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A Place for All?

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Squatting, Homesteading, and Adverse Possession in New York

by Katie Hanford

Katie Hanford (she/her) is a second-year Master of City Planning student concentrating in Housing, Community
and Economic Development. She is interested in the intersection of culture, power, and community-led
design, specifically how communities come together to create urban space that fits their needs. When not people watching, Katie spends her time playing/listening to all things heavy, watching ‘90s romcoms and finding the best food and drink deals Philly has to offer.


In 1984, Rolando Politi, an Italian artist who emigrated to the US in 1980, decided to squat in 539 East 13th Street in Manhattan’s Lower East Side. Like many buildings on that block, 539 had been abandoned and burned out for the insurance money. New York’s Department of Housing and Preservation (HPD) owned the property and had boarded it up with tin, a typical practice of the time. [1]  Politi and some friends were working construction next door when they heard that the drug dealers who were using 539 had been chased out by the police. The group decided then was their chance: they entered the building and officially secured residence, putting up a notice stating their intention for a homesteading project and placing large spikes in the front door. [2]  Members of 539 began rehabilitating the building, replacing rotten joists, windows, water heaters and other infrastructure to ensure it was a sound place to live. [3]  The organization took over three more dilapidated HPD-owned buildings on the block.  

     The squat community grew quickly as people from all walks of life came together for a common purpose: securing safe, livable and affordable housing. During their rehabilitation efforts, members of the squat continually petitioned the City to be recognized under legal homesteading programs and attempt to secure more capital for larger improvements. What should have been a simple process under the City’s dying Homesteading Act became a highly publicized and protracted legal battle, setting the stage for the future of squatting in New York City.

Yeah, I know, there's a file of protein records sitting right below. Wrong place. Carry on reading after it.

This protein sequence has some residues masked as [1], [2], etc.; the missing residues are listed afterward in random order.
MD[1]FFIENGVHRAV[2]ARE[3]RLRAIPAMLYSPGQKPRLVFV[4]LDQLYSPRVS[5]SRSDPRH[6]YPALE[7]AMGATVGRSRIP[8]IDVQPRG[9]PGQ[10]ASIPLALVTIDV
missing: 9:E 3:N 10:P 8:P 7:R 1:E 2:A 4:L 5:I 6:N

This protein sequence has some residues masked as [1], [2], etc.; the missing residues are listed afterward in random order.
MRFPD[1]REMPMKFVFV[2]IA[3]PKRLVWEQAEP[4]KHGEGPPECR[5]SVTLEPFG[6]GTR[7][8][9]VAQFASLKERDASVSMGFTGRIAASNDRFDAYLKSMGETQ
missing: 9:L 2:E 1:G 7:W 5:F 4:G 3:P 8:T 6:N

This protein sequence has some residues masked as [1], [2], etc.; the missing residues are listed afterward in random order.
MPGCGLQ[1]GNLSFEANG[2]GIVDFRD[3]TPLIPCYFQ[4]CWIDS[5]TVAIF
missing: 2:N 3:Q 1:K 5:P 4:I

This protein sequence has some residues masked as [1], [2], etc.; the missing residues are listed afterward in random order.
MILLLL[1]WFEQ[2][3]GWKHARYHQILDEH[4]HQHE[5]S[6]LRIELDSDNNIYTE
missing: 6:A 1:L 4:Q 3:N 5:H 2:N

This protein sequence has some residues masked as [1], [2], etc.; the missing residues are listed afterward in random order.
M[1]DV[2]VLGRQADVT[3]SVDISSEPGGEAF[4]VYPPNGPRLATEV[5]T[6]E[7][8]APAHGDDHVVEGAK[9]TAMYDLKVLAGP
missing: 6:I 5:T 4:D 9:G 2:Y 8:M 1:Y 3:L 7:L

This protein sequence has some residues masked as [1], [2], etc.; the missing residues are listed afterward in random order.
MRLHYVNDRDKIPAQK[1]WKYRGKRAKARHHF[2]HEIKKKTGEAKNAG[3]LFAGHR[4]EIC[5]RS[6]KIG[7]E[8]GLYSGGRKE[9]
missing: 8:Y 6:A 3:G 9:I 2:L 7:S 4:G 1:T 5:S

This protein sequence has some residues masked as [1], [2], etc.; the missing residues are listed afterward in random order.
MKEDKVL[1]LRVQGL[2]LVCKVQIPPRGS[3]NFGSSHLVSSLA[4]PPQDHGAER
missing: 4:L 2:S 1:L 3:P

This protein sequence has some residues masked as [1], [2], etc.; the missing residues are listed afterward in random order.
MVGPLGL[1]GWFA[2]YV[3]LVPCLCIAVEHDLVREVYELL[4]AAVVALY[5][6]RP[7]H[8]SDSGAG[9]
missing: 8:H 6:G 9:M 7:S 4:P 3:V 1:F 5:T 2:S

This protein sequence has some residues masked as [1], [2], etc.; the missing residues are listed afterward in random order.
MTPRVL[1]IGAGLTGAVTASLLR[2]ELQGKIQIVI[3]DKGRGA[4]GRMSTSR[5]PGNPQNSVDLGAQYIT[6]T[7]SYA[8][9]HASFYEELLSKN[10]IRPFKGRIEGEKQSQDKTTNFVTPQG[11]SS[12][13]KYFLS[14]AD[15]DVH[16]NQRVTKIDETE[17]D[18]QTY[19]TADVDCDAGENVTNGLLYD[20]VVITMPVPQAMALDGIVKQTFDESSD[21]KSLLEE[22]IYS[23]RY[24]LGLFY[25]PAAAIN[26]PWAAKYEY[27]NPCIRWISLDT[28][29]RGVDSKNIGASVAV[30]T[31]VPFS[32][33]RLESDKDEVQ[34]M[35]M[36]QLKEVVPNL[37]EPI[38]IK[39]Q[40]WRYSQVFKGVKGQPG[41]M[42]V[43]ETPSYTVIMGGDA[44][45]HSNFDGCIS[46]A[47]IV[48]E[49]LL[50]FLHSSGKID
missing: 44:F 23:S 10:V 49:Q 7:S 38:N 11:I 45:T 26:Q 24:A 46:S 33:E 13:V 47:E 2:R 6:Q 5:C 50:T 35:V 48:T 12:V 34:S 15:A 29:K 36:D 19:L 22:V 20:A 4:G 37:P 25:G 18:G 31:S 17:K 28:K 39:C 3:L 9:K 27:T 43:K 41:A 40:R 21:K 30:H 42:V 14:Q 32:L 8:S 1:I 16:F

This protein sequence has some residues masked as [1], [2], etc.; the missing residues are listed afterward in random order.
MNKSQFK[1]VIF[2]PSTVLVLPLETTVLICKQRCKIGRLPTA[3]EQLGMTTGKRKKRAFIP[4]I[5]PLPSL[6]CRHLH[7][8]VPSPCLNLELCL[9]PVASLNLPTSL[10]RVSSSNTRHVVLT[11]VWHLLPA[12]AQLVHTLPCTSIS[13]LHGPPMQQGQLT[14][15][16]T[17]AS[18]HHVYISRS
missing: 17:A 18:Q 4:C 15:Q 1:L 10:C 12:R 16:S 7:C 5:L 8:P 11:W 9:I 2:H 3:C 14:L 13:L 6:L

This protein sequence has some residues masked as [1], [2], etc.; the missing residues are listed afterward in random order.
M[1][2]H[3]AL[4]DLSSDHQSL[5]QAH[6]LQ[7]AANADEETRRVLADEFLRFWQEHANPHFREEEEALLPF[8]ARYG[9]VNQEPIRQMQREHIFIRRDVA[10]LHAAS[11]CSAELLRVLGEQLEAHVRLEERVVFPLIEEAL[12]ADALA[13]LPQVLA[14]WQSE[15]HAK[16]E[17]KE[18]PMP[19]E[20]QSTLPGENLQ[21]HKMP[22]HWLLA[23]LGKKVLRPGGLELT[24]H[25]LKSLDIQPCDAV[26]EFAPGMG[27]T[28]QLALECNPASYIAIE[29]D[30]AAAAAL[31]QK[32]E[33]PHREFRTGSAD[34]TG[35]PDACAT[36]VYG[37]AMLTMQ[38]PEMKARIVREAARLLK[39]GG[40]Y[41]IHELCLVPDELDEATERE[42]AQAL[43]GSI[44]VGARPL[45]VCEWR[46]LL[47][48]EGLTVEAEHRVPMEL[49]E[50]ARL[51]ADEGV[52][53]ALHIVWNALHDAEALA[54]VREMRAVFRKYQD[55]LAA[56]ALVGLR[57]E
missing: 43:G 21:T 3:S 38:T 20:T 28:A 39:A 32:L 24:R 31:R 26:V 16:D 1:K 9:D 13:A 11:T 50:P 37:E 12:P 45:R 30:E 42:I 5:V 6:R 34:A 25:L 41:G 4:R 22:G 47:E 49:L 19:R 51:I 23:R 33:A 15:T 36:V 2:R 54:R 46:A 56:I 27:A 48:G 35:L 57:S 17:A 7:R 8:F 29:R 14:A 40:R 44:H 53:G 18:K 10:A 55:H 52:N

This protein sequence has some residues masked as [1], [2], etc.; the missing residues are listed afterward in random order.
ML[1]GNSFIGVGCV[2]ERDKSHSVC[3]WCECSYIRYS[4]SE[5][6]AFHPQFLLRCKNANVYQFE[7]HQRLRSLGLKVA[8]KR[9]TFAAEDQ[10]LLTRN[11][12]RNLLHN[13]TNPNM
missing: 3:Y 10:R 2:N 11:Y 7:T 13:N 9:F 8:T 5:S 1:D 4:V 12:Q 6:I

“Squatting” – the act of occupying a property that one does not own – has a long and storied history, one whose morality and legality has adjusted along with the concept of property and an individual’s right to it. Its legal counterpart, known as adverse possession, was brought to the U.S. as a part of English common law. The act of squatting found a cultural foothold in the economically struggling New York City of the 1970s and ‘80s, when a large number of abandoned buildings were occupied by creatives, anarchists and other low-income people in desperate need of affordable housing they could call their own.  

     The East 13th Street Homesteaders (ETSH) were largely responsible for turning the tide of legal action in favor of squatters’ rights, if only momentarily. These squatters and their peers helped revitalize areas of New York whose physical building stock had long been ignored by public and private interests. By rehabilitating these properties and putting care into their surrounding neighborhoods, squatters unwittingly became catalysts for city-sponsored gentrification.  The history of this movement - and the policy and legal decisions brought in reaction to it - showcases how the concept of adverse possession has been manipulated and stripped of its ability to enact “public good.” If interpreted differently, New York City’s affordable housing crisis might have been culled by a larger fleet of equitable and organic community-led housing.  

[1]  Starecheski, Amy. Ours to Lose: When Squatters Became Homeowners in New
York City. The University of Chicago Press, 2016

[2] Ibid. at 47

[3] Kois, Dan. “The East Village Standoff I Missed.” Curbed, 16 Jan. 2023

Image: A warehouse in Williamsburg

Source: Katie Hanford

Urban Disinvestment and the Capital Gap in NYC